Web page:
1. What makes Foucault’s philosophical interpretation of neoliberalism particularly helpful, in my view, is his critical analysis of it, not as an ideology, economic doctrine or political regime, but as a specific, rationally reflected and coordinated way of governing: a form of liberal governmental rationality or governmentality. Neoliberalism is thus not reducible to a set of economic policies such as limiting the regulation of capital, maximizing corporate profits, and dismantling the welfare state. As a form of governmentality neoliberalism extends beyond economic policy, or even the economic domain as traditionally conceived. A fundamental feature of neoliberal governmentality is not just the eradication of market regulation, for example, but the eradication of the border between the social and the economic: market rationality—cost-benefit calculation—must be extended and disseminated to all institutions and social practices. In other words, while in many socialist analyses neoliberalism is seen just as an intensification of capitalism, from a Foucaudian perspective it is in fact a distinctive organizing principle for the economic, but also for the social and political spheres.
Foucault’s approach also implies that neoliberalism and the state cannot be understood as simply antithetical to each other when they are understood to combine in the form of a rationally coordinated set of governmental practices. Hence, the political stakes do not come down to being for or against the state. Foucault was not suffering from “state-phobia” and explicitly warned the left against it. Our current problem, on the other hand, is not “the erosion of the state,” but its neoliberal reorganization.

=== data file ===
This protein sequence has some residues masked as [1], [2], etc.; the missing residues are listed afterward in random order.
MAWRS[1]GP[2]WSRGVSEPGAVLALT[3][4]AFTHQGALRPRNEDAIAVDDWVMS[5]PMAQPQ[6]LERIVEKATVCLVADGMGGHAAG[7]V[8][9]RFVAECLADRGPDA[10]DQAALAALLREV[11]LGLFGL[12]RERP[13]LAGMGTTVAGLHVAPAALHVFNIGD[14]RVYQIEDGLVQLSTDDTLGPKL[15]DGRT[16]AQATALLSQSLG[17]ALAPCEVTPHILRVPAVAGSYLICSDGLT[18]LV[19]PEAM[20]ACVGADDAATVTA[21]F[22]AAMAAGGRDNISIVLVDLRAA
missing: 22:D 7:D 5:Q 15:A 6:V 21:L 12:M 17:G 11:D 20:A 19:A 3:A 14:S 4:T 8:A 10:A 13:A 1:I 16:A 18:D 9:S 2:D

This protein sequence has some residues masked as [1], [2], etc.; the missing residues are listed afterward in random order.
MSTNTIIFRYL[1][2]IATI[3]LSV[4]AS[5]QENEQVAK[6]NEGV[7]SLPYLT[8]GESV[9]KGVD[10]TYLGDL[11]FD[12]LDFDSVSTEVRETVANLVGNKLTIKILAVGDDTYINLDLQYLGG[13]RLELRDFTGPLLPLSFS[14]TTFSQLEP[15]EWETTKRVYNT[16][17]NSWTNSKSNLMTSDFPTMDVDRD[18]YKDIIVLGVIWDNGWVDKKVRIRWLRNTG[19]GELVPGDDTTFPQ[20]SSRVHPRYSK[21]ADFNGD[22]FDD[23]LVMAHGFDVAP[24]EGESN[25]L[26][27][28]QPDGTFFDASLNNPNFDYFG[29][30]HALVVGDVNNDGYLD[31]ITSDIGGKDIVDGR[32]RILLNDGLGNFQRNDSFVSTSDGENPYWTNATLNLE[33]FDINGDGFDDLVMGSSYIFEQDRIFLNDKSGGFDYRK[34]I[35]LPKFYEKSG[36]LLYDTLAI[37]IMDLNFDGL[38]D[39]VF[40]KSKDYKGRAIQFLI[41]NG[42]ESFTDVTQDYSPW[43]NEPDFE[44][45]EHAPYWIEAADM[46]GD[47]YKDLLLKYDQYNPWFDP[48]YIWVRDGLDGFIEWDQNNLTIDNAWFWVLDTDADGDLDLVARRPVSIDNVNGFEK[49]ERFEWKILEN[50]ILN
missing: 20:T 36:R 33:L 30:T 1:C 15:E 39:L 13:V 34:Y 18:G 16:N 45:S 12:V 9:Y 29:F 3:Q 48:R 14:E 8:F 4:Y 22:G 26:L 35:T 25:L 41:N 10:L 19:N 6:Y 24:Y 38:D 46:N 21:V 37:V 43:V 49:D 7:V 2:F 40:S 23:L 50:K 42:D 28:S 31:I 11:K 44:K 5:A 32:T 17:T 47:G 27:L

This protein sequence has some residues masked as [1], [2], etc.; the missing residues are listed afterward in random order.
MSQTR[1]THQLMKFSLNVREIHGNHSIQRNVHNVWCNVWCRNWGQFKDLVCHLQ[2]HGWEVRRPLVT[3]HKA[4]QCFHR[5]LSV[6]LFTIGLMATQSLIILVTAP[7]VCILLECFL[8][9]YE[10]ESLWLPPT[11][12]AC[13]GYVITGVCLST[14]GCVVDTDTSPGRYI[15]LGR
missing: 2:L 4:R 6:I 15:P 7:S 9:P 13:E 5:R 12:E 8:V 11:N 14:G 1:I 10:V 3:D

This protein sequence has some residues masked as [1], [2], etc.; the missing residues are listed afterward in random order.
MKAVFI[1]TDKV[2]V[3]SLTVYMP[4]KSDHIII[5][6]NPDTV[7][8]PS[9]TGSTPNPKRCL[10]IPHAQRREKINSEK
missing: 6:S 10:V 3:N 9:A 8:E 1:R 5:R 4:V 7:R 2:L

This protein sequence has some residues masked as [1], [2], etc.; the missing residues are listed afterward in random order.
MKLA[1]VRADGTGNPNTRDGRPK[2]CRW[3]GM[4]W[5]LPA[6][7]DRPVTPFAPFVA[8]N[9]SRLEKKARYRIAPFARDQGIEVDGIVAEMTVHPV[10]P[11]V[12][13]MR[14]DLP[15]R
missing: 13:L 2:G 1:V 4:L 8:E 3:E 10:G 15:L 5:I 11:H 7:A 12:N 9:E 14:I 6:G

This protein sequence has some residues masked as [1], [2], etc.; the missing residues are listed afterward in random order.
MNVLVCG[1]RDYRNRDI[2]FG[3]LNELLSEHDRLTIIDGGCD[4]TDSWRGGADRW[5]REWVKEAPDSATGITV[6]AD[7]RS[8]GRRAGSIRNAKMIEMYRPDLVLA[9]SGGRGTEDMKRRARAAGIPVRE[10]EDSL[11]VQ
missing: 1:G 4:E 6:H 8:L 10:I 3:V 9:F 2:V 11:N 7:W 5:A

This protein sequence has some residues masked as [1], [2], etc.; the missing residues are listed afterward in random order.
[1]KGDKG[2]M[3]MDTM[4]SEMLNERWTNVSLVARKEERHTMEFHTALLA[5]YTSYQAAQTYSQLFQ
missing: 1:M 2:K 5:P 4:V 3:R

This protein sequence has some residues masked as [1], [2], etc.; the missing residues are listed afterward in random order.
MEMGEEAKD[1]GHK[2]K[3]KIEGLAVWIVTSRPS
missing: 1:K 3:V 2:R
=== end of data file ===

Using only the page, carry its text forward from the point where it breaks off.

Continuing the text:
2. Instead of treating neoliberalism as an ideological mask for a hidden truth, Foucault advocates a response to it on the level of the production of truth. The spread of neoliberalism has been difficult to stop in our current governmentality according to which economic progress, defined as GDP growth, is the unquestioned political end of good government and politically neutral economic truths are understood as the essential means for achieving it. The neoliberal economic argument has kept winning in this governmental game of truth: according to neoliberals, economic growth can be best achieved via free international trade, sound budgets—meaning normally fiscal austerity, which translates into cuts in welfare spending—low inflation, privatization, and the deregulation of markets. In such economic reasoning commodification and privatization, for example, are particularly effective means of speeding up growth given that GDP is measured in terms of market transactions.
The socialist critics of neoliberalism are undoubtedly right in demonstrating that its rise has been contemporaneous with the dramatic increase of the wealth of the elites. Since the global neoliberal turn in the 1970s, there has been an enormous spiralling of the levels of wealth in the top income categories. This new distribution of wealth is often presented as the primary aim of the neoliberal turn by its socialist critics: the neoliberal project has been a deliberate attempt to restore the power and the wealth of the capitalist classes.[ii] However, the models of resistance to neoliberalism become more complicated if we accept that the aim of neoliberal governmentality is to maximize economic growth – in other words, everybody’s material welfare, not just the welfare of the elite. The growing disparities of wealth are then perceived as the unfortunate, but inevitable consequence of neoliberal government and not as its conspiratorial aim. Since the end of the 1970s the left has repeatedly lost in the economic debates centred on the key question of economic growth. It has been forced to either accept “hard economic facts” or to back up its political demands with moral arguments—arguments that have appeared as misplaced compassion for those failing to give their lives proper entrepreneurial shape.[iii]